There are a lot of things that really don’t help, but the biggest culprit is me playing the comparison game.
My Kids vs. Everyone Else’s Kids
When we go to classes and things I pay attention to how the other kids are sitting, raising their hands, and answering. My kids are the ones climbing across the picnic tables and meowing. I know those kids have their off days too, but my kids are ALWAYS the ones climbing across the picnic tables and meowing. I know my kids (especially the Boy) have a hard time sitting still and often feel shy, but I also know that they are distracting to the other kids and disrespectful to the instructor.
Social media is a huge source of comparing disappointment. I see Facebook pictures of friends’ kids all sitting around the table really involved in some cool science experiment. I oooh and ahh over Instagram pictures of kids out in the world exploring with giant smiles, doing something extraordinary. I know that those pictures are small moments in time and that we rarely share our chaos when the kids are having a meltdown because they have to do math. I stage those pictures myself. Perhaps that’s my disappointment. I *stage* those pictures instead of finding those moments candidly.
And of course, there is just my own head convincing me that everyone else’s kids are these perfect little angels while mine are evil incarnate setting out to destroy any dreams I may have of a beautiful and peaceful life. Ok. Maybe that’s a little extreme, but some days I really do wonder if their end game is to make me crazy.
I like to sum up my posts with thoughts on what I think might make things better, but honestly, I am at a loss. I think ultimately, our “idea” of how things should be vs. our reality boils down to an emotional vs. logical reaction.
Emotionally, I feel disappointed that our homeschool isn’t rainbows and unicorns. I am angry at myself that I have failed the kids somehow in fostering a love of learning. I am sad that my kids aren’t fully appreciating this amazing opportunity they have. I am depressed because I don’t know how or even if I can fix things for the better.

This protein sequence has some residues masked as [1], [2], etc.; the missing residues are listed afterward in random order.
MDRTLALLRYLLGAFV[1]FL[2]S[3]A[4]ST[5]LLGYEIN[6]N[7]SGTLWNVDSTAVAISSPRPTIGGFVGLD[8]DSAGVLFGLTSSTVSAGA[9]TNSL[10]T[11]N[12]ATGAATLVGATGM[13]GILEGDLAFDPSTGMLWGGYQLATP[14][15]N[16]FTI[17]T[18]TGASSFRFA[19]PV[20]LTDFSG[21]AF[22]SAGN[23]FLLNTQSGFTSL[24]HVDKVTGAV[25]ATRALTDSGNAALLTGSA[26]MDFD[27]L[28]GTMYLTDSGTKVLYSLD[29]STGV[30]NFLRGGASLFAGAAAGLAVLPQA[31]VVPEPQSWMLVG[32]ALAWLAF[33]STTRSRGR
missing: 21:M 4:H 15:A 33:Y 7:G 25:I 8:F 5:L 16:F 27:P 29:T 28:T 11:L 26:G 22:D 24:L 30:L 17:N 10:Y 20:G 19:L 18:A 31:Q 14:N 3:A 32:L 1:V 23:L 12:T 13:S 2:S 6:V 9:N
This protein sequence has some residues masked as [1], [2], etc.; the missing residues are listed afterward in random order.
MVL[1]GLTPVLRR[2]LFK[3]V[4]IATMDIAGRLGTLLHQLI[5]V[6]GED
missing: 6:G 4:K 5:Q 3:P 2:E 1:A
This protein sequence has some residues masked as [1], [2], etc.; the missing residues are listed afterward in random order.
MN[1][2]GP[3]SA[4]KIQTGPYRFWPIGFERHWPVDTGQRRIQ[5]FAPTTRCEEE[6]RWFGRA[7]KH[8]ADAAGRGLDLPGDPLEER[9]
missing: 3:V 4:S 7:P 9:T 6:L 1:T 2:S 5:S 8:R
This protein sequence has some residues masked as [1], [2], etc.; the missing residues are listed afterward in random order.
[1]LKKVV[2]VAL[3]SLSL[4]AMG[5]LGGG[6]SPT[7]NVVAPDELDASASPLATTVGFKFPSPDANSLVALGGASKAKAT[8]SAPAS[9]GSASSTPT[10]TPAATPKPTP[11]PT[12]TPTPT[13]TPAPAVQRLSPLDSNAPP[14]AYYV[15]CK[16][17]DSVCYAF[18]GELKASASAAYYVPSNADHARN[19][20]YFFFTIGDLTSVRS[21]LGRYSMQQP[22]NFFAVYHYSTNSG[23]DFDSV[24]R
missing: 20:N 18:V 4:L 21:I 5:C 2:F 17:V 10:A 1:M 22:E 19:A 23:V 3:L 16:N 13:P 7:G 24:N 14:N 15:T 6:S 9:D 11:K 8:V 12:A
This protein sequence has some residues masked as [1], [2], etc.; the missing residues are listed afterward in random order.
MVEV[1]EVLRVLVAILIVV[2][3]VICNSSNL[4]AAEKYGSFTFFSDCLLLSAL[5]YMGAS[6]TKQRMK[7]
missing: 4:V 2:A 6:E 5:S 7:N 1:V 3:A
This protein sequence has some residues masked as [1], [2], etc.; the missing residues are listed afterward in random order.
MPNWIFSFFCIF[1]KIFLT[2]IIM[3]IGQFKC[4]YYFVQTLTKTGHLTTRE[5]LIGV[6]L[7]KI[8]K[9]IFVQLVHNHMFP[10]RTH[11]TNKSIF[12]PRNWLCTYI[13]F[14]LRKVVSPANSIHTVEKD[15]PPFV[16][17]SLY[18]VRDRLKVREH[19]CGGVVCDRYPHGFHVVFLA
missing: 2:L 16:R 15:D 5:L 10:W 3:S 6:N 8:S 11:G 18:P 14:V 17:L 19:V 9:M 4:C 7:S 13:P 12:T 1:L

Logically, I know that life isn’t TV-perfect. We have more than a 30 minute or hour to live our life, and things don’t always get summed up nice and neat in the end. I can rationalize that kids will pay attention to things they are interested in and they just aren’t interested in everything. It makes perfect sense to me that my kids are active little balls of energy and sitting to listen to someone teach them about beavers or reading every plaque at the museum can be too much for all of the synapses going off in those brains.
So where do I go from here? I guess in the end I have to reconcile my emotions with my logic and accept that they are not always (or perhaps never) on the same page. I absolutely HAVE to stop comparing because no matter what. My kids are their own unique individuals, our family is its own unique identity, and well, let’s face it… I am not exactly your mainstream Bedford wife kinda gal. And beyond that I just have to deal with my own negative emotions, and try to find the positive ones.